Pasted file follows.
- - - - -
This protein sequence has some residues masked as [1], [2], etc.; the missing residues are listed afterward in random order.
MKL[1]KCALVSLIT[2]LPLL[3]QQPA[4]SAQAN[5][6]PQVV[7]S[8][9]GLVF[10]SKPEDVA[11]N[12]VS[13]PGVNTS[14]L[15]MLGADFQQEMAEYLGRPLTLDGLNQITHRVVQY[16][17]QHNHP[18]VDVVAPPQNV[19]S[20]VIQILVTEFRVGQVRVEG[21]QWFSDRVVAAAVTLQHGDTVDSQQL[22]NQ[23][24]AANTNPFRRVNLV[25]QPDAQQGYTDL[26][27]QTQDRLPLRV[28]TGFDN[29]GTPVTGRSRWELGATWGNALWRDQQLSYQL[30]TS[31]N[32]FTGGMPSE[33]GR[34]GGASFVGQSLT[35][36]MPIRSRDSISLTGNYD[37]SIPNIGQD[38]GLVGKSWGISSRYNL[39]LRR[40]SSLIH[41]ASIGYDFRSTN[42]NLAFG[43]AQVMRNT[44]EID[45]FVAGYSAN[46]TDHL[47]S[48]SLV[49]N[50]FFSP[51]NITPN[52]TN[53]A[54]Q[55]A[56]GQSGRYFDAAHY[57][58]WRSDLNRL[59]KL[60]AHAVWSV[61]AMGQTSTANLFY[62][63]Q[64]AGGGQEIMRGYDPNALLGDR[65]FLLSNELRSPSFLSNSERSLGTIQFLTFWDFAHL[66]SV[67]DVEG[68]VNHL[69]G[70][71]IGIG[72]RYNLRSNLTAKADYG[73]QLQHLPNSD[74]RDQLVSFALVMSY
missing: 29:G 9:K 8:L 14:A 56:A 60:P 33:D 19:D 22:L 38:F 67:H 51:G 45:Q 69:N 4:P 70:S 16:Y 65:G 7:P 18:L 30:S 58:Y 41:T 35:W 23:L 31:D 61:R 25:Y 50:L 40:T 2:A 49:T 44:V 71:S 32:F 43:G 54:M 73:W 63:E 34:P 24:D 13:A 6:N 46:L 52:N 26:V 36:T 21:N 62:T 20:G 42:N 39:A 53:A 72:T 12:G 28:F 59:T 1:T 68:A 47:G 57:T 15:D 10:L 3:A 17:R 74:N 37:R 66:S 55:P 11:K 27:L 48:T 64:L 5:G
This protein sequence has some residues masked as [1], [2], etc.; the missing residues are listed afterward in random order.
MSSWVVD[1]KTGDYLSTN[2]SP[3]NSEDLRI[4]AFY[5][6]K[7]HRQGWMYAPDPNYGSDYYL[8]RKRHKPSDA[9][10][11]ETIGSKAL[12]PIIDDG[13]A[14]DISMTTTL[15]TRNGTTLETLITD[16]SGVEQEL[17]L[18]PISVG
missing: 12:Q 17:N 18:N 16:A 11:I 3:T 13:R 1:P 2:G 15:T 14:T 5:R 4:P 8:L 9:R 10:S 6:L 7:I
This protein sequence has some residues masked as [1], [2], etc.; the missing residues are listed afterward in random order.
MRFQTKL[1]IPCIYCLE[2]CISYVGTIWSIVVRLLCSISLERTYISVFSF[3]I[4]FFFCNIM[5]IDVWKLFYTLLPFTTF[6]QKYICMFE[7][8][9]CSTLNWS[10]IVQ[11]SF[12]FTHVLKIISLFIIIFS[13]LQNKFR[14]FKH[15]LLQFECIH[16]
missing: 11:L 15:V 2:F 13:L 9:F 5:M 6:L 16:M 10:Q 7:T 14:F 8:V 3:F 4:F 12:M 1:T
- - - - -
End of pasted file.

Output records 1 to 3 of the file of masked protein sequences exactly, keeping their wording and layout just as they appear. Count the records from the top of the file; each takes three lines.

This protein sequence has some residues masked as [1], [2], etc.; the missing residues are listed afterward in random order.
MKL[1]KCALVSLIT[2]LPLL[3]QQPA[4]SAQAN[5][6]PQVV[7]S[8][9]GLVF[10]SKPEDVA[11]N[12]VS[13]PGVNTS[14]L[15]MLGADFQQEMAEYLGRPLTLDGLNQITHRVVQY[16][17]QHNHP[18]VDVVAPPQNV[19]S[20]VIQILVTEFRVGQVRVEG[21]QWFSDRVVAAAVTLQHGDTVDSQQL[22]NQ[23][24]AANTNPFRRVNLV[25]QPDAQQGYTDL[26][27]QTQDRLPLRV[28]TGFDN[29]GTPVTGRSRWELGATWGNALWRDQQLSYQL[30]TS[31]N[32]FTGGMPSE[33]GR[34]GGASFVGQSLT[35][36]MPIRSRDSISLTGNYD[37]SIPNIGQD[38]GLVGKSWGISSRYNL[39]LRR[40]SSLIH[41]ASIGYDFRSTN[42]NLAFG[43]AQVMRNT[44]EID[45]FVAGYSAN[46]TDHL[47]S[48]SLV[49]N[50]FFSP[51]NITPN[52]TN[53]A[54]Q[55]A[56]GQSGRYFDAAHY[57][58]WRSDLNRL[59]KL[60]AHAVWSV[61]AMGQTSTANLFY[62][63]Q[64]AGGGQEIMRGYDPNALLGDR[65]FLLSNELRSPSFLSNSERSLGTIQFLTFWDFAHL[66]SV[67]DVEG[68]VNHL[69]G[70][71]IGIG[72]RYNLRSNLTAKADYG[73]QLQHLPNSD[74]RDQLVSFALVMSY
missing: 29:G 9:K 8:L 14:A 56:A 60:P 33:D 19:D 22:L 38:F 67:H 51:G 45:Q 69:N 4:P 70:S 16:Y 65:G 7:P 18:L 30:S 58:Y 41:T 35:W 23:L 31:D 61:R 25:Y 50:L 40:T 2:A 49:T 44:V 71:S 32:F 43:G 54:M 73:W 63:E 34:P 24:D 13:A 6:N 46:L 52:N 26:V 36:T 21:N 62:T 20:G 42:N 39:A 53:A 72:T 12:G 28:F 59:T 1:T 68:A 47:G 57:T 15:D 10:L 3:A 17:R 74:N 37:R 66:S 55:P 11:K 27:L 48:T 64:L 5:G
This protein sequence has some residues masked as [1], [2], etc.; the missing residues are listed afterward in random order.
MSSWVVD[1]KTGDYLSTN[2]SP[3]NSEDLRI[4]AFY[5][6]K[7]HRQGWMYAPDPNYGSDYYL[8]RKRHKPSDA[9][10][11]ETIGSKAL[12]PIIDDG[13]A[14]DISMTTTL[15]TRNGTTLETLITD[16]SGVEQEL[17]L[18]PISVG
missing: 12:Q 17:N 18:N 16:A 11:I 3:T 13:R 1:P 2:G 15:T 14:T 5:R 4:P 8:L 9:R 10:S 6:L 7:I
This protein sequence has some residues masked as [1], [2], etc.; the missing residues are listed afterward in random order.
MRFQTKL[1]IPCIYCLE[2]CISYVGTIWSIVVRLLCSISLERTYISVFSF[3]I[4]FFFCNIM[5]IDVWKLFYTLLPFTTF[6]QKYICMFE[7][8][9]CSTLNWS[10]IVQ[11]SF[12]FTHVLKIISLFIIIFS[13]LQNKFR[14]FKH[15]LLQFECIH[16]
missing: 11:L 15:V 2:F 13:L 9:F 5:M 6:L 16:M 10:Q 7:T 14:F 8:V 3:F 4:F 12:M 1:T